NJ effort to get owners are selling their companies … to their employees?
The New Jersey/New York Center for Employee Ownership at Rutgers is working to stem the tide of the so-called "silver tsunami" — the wave of baby boomers closing their companies to retire, leaving employees out in the cold.
Center Executive Director Bill Castellano says there is an alternative to closing up shop, and that's turning the keys over to employees.
"You have an increasing and large number of businesses, particularly in New Jersey, that are headed up by Baby Boomers who are planning to retire over the next 10 years," he says. "Across the country, there is going to be a huge tsunami of businesses sold as a result of this demographic trend."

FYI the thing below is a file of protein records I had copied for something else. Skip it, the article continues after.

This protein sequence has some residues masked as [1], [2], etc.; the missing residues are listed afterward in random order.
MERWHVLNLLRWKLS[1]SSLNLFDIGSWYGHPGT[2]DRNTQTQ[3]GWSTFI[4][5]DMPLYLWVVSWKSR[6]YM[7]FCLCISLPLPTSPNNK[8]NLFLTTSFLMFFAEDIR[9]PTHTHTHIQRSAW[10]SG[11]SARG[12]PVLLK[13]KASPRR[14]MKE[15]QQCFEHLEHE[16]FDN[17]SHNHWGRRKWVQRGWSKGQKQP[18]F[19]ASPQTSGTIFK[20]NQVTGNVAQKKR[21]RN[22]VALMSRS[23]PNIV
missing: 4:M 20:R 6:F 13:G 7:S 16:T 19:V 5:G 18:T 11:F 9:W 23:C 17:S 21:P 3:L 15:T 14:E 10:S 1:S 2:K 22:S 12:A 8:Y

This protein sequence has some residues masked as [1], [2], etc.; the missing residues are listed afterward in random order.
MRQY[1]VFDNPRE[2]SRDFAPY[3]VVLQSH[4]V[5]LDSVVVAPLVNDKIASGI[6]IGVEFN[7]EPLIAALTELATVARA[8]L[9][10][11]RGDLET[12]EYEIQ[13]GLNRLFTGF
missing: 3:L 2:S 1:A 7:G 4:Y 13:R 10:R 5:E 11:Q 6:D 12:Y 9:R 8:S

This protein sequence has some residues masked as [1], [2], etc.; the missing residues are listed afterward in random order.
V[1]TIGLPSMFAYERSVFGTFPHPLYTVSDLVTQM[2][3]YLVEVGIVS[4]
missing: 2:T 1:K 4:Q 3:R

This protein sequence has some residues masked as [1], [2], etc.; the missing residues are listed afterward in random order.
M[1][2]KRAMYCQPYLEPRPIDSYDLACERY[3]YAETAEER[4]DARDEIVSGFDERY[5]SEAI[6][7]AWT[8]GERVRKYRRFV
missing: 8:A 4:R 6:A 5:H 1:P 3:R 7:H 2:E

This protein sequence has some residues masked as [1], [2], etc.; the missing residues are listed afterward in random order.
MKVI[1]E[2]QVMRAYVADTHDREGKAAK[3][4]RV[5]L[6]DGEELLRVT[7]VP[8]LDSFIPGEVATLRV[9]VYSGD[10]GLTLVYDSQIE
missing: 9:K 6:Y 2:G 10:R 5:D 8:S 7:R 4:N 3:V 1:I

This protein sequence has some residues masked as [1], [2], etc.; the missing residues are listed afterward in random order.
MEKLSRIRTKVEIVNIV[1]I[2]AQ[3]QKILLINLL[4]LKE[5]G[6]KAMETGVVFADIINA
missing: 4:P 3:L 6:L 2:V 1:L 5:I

Castellano says they want to help small and medium Jersey businesses transition to this employee-held ownership.
"That is the strategy. Firms that look at the option of using what we call an "ESOP," an employee stock ownership program, to sell their companies to employees.
"The sweet spot for this type of transaction are companies with employees between 50 and 250 and $10 million or so in revenue."
He says employee-owned firms are more productive and employees are more engaged.
"It certainly deals with the ongoing problem of income inequality — offering employees not only a regular salary, but also ownership stakes in their companies."
Joe Cutter is the afternoon news anchor on New Jersey 101.5
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